A Customs and Border Protection division improperly—and routinely—ran journalists, congressional staffers, and other government officials through government databases to obtain their most private information, a Yahoo News report found, and none of the people responsible have been charged. The report details how a then-CBP staffer invited then-New York Times national security reporter Ali Watkins to a meeting in a bar, in which he revealed he knew about her relationship with a top Senate security employee. The staffer, Jeffrey Rambo, told Yahoo he was ordered to extensively vet every name he came across, regardless of their affiliation or potential impropriety. Even Ariana Huffington, the former head of HuffPost, was subject to the vetting. “There is no specific guidance on how to vet someone,” Rambo told investigators, according to an inspector general report. “In terms of policy and procedure, to be 100 percent frank there, there's no policy and procedure on vetting.”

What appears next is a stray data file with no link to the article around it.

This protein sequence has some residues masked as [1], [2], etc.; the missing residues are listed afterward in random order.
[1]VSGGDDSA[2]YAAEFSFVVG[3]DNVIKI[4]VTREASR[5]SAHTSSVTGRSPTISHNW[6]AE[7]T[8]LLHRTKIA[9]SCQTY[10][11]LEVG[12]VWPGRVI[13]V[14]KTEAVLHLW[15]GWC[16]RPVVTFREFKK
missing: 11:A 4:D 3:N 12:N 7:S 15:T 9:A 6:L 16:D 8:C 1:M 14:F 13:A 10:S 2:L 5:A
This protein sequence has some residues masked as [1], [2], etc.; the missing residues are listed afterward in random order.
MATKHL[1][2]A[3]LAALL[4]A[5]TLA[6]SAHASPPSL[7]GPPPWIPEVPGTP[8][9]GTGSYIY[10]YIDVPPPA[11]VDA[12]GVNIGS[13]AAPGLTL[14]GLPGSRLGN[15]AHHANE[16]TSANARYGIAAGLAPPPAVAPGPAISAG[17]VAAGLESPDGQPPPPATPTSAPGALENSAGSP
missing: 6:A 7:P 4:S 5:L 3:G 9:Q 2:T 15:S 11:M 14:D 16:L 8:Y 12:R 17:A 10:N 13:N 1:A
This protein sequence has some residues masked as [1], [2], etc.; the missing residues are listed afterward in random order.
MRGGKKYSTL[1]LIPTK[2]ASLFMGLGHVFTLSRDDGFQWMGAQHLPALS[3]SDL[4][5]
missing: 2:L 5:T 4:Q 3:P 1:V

Hugh Handeyside, a senior staff attorney with the American Civil Liberties National Security Project, said the collection was reminiscent of post-9/11 data collection. “When agencies give their employees access to this ocean of information, especially without training or rigorous oversight, the potential for abuse goes through the roof,” he said.